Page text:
How to level Base

Discussion in 'Hardscaping' started by hdbluedeuce, Feb 26, 2006.

  1. hdbluedeuce

    hdbluedeuce LawnSite Member
    Posts: 12

    We began installing a paver patio this weekend and I need some advice. The total area will be about 700 sq. ft., at the longest point, the shape is about 23 feet and the widest point is about 30 feet across.

    We began by finding our beginning elevations (patio has to tie into three given elevations; driveway, sidewalk to pool, and door to garage). We next figured our slope front to back and side to side to get our finished elevations around the perimeter. Next we used 4" metal edging (this will be the outside band/restraint for the pavers) and set this around the entire perimeter and established the correct elevations around the entire perimeter on top of the 4" metal edging. We then rough graded the interior area (inside of the edging perimeter). Pulling a string line from any point on the edging to another side we have anywhere from 3.5" - 4.5" from the string line (or top of the edging, which is the final grade) to the natural ground. Our pavers are approximately 2" thick.

    Now for the main question, I want the final elevation of the base course (sand) to be 2" below the top of the metal edging, so that the pavers will sit flush or slightly higher than the metal edging. Since it is too far across from one side to the other to use a long 2"x4" to screed the base material to the finished elevation, what is the easiest way to do this?

    Thanks for your help.
    Deuce
     
  2. cgland

    cgland LawnSite Bronze Member
    Posts: 1,929

    First of all, that is one of the worst, most time consuming ways of grading a base, but with that being said, if you have graded properly you should be able to lay a 1"od pipe on your base and screed off of it.

    Chris
     
  3. Dirty Water

    Dirty Water LawnSite Fanatic
    Posts: 6,799

    Back in my concrete days, when we were pouring a slab that was too large to rod (screed) off at once, we would divide it up into sections using stakes and 8' metal bar (or a stringline).
     
  4. neversatisfiedj

    neversatisfiedj LawnSite Bronze Member
    Posts: 1,028

    Get a laser and a rod and you can use rebar or rods and set elevations with them. You can make the top of the rod as a reference to the top of the sand or aggregate , your choice.
     
  5. landscapingpoolguy

    landscapingpoolguy LawnSite Senior Member
    Posts: 819

    Well string line all your final elevations very tight because any slack will change yur final hieghts. I always use 18- 24" rebar and string lines. No tricks. Mearsure from the dirt to yur string line and subtract one inch. That should be compacted 34-, qp whatever yur using, for base. I ll keep it damp and keep compacting untill its almost as smooth as troweled cement. Then I use 1" schd 40pvc pipes on top of that base.srceed over the pipes with yur 2x4 and try to get an aluminum screed so yur not checking for bowed 2x4's. Youll need about 20 pipes so that ya dont move any untill eveything is all screeded. I go against ICPI rules and I compact my sand bed with the pipes on the base then go back and rescreed any imperfections before removing the pipes and filling in there void and laying pavers. ICPI passes off the no compacted bedding sand as good drainage. I prefer to direct my water to where the pitch intends it to go. Hope this helps.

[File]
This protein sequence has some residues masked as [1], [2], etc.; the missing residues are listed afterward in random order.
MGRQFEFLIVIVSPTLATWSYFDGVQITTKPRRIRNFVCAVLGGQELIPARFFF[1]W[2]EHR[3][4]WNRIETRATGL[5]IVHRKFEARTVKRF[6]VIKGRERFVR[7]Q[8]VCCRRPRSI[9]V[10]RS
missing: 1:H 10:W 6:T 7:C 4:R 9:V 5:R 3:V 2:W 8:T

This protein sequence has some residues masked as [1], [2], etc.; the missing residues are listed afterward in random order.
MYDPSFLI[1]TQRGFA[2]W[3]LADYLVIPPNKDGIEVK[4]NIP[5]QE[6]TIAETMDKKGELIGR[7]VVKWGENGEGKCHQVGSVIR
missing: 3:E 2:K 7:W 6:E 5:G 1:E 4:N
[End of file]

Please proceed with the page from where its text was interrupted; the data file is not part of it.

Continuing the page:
Chuck
     
  6. cgland

    cgland LawnSite Bronze Member
    Posts: 1,929

    You shouldn't compact your bedding sand because you will not be able to achieve interlock. After all, the sand gets compacted when you vibrate the pavers in!:dizzy:

    chris
     
  7. landscapingpoolguy

    landscapingpoolguy LawnSite Senior Member
    Posts: 819

    I use stabalized jointing sand in every applictaion to get the lock. Tons of sweeping and washing in . Never one failure yet. What I have gotten from compacting pavers is low spots dips etc. Its much more dificultto go back and liftthe pavers and fix them rather then set everything perfect from the begining. I know this will start a problem but this is how Ive been doin it for years . Never a failure. So Ill go with what works.
     
  8. landscapingpoolguy

    landscapingpoolguy LawnSite Senior Member
    Posts: 819

    BTW this was a big discussion in the icpi course. It was on the test too. I know what they mean but I know how well my bases are made. We spend alot of time making this perfect. Ive seen too many compactors set paver uneven.
     
  9. YardPro

    YardPro LawnSite Gold Member
    Posts: 3,564

    this not an accepted icpi installation procedure... it will also void any manufacturers warranties..

    You will never have any dips.. etc from not pre compacting the sand... that comes from the base below the sand..

    the aggregate base must be within 3/8" over 10 feet of pertfectly straight.. it's called " piping the base"

    if you do this you will never have any problems. If you compact the sand first there is no paver set into the sand, so your whole paver slab could potentially slide on your sand base.
     
  10. YardPro

    YardPro LawnSite Gold Member
    Posts: 3,564

    to the origional poster... go to
    www.belgard.biz

    you can download thier install manual.
     

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